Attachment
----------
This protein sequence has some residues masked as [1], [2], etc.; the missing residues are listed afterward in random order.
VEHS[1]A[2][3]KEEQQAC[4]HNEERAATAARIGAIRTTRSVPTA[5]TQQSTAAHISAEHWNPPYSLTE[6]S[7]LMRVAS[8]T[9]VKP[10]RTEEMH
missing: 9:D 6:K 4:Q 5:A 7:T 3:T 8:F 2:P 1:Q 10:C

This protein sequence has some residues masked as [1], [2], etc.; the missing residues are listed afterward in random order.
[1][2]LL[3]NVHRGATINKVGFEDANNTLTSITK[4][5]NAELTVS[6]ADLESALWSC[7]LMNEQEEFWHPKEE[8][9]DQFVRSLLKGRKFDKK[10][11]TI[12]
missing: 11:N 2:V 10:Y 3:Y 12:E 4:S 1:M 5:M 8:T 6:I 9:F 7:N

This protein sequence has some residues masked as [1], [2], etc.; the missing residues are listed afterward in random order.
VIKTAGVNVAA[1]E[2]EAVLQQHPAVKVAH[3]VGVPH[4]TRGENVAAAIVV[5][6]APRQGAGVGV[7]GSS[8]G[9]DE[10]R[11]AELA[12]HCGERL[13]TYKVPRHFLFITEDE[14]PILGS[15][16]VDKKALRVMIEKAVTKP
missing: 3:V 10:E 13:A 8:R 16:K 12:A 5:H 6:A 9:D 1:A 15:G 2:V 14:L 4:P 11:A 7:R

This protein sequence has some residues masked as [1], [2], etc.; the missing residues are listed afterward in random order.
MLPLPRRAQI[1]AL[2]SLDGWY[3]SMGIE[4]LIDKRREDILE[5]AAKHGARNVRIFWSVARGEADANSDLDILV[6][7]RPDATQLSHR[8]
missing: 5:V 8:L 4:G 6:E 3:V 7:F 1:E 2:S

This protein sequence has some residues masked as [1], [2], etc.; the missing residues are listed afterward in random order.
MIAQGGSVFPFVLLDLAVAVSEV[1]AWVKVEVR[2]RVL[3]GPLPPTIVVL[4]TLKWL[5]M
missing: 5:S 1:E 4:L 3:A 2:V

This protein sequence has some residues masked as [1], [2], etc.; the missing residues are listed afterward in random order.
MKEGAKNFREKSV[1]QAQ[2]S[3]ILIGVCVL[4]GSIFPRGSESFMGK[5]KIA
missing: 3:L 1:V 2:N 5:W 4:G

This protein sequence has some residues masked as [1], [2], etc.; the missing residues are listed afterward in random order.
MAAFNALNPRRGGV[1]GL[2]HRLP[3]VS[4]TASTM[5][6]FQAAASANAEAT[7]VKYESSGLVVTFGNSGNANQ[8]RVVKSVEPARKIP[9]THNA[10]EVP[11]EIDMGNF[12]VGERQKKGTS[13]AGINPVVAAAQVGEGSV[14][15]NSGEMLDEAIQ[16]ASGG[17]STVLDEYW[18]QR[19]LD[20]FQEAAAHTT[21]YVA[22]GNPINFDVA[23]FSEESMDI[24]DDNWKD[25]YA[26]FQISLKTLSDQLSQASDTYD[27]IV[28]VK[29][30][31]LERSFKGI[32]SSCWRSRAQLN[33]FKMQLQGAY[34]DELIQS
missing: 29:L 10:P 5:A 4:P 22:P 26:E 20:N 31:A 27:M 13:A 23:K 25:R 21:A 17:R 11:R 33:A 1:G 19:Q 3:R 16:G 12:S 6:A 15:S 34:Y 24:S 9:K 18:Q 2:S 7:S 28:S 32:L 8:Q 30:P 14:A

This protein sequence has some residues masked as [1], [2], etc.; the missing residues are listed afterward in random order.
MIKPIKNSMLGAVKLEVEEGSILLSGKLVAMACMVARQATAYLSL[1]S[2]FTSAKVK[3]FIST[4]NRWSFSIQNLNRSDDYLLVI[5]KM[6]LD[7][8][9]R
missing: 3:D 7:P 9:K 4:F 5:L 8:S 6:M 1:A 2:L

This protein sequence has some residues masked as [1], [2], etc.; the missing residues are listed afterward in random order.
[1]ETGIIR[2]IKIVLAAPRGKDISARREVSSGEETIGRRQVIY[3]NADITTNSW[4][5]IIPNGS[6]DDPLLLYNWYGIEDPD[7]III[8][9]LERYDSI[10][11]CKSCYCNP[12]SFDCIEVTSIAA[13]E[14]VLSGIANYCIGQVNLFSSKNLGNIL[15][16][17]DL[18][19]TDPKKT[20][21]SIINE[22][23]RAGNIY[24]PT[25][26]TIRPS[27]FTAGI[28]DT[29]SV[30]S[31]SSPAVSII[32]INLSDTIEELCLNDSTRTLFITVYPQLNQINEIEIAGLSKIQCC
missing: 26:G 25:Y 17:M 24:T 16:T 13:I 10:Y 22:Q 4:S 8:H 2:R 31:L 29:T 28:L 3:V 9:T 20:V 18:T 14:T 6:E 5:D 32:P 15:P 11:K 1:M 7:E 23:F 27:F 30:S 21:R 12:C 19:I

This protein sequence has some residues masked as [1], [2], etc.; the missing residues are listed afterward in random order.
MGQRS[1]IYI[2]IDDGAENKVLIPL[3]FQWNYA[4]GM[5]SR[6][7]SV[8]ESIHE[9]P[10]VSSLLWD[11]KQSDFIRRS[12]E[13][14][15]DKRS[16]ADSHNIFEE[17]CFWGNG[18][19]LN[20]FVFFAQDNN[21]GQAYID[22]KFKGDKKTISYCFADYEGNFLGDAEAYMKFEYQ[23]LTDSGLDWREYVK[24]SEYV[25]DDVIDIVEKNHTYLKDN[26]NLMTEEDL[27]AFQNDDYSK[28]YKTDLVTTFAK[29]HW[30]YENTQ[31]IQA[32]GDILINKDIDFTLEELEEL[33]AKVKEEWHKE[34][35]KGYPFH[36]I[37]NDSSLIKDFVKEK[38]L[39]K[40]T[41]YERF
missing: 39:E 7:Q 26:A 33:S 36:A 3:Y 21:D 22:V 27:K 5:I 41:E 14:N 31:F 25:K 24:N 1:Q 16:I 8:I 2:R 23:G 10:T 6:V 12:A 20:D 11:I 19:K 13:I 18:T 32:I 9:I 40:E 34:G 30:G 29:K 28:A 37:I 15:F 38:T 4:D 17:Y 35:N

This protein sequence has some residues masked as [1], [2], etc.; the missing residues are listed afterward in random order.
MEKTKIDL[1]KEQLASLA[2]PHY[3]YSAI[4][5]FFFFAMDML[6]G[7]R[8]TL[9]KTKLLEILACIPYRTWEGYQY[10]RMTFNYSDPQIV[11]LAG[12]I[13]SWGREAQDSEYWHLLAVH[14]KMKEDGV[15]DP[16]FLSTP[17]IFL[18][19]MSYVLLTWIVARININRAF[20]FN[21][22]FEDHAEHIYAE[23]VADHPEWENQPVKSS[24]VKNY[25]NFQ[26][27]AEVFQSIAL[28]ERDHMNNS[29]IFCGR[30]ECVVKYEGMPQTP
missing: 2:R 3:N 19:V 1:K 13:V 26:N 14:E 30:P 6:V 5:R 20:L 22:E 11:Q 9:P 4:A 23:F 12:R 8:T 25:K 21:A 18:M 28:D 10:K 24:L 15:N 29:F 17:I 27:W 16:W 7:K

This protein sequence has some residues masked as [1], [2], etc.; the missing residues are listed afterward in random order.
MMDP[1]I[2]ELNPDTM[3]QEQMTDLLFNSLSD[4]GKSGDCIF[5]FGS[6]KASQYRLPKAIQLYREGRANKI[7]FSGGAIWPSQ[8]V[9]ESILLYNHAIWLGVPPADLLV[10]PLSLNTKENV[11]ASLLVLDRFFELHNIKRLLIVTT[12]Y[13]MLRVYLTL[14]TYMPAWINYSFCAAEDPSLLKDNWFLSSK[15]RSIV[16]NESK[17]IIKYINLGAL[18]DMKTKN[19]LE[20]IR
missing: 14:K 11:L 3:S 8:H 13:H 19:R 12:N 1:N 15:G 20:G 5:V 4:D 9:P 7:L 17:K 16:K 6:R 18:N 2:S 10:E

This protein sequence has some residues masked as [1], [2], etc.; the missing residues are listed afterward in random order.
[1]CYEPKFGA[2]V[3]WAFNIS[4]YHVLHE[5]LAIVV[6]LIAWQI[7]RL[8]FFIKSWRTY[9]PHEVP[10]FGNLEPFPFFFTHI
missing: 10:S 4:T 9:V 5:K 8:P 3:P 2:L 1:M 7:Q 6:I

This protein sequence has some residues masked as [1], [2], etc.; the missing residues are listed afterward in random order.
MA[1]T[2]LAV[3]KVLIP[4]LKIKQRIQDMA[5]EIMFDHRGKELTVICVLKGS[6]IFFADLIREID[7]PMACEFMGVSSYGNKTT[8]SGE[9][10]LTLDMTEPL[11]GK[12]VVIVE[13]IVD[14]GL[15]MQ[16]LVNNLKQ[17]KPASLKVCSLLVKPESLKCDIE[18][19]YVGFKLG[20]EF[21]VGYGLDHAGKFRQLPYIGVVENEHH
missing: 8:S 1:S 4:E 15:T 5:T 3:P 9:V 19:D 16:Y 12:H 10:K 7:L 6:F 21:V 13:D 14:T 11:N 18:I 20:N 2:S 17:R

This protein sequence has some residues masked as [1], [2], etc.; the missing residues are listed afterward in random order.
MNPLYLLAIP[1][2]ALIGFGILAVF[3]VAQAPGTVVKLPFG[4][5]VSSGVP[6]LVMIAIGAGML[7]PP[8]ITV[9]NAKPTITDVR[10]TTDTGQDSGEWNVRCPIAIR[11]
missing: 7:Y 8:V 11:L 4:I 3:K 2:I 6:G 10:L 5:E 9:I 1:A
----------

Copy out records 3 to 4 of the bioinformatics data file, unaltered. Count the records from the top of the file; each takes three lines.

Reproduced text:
This protein sequence has some residues masked as [1], [2], etc.; the missing residues are listed afterward in random order.
VIKTAGVNVAA[1]E[2]EAVLQQHPAVKVAH[3]VGVPH[4]TRGENVAAAIVV[5][6]APRQGAGVGV[7]GSS[8]G[9]DE[10]R[11]AELA[12]HCGERL[13]TYKVPRHFLFITEDE[14]PILGS[15][16]VDKKALRVMIEKAVTKP
missing: 3:V 10:E 13:A 8:R 16:K 12:A 5:H 6:A 9:D 1:A 15:G 2:V 14:L 4:P 11:A 7:R

This protein sequence has some residues masked as [1], [2], etc.; the missing residues are listed afterward in random order.
MLPLPRRAQI[1]AL[2]SLDGWY[3]SMGIE[4]LIDKRREDILE[5]AAKHGARNVRIFWSVARGEADANSDLDILV[6][7]RPDATQLSHR[8]
missing: 5:V 8:L 4:G 6:E 3:V 7:F 1:E 2:S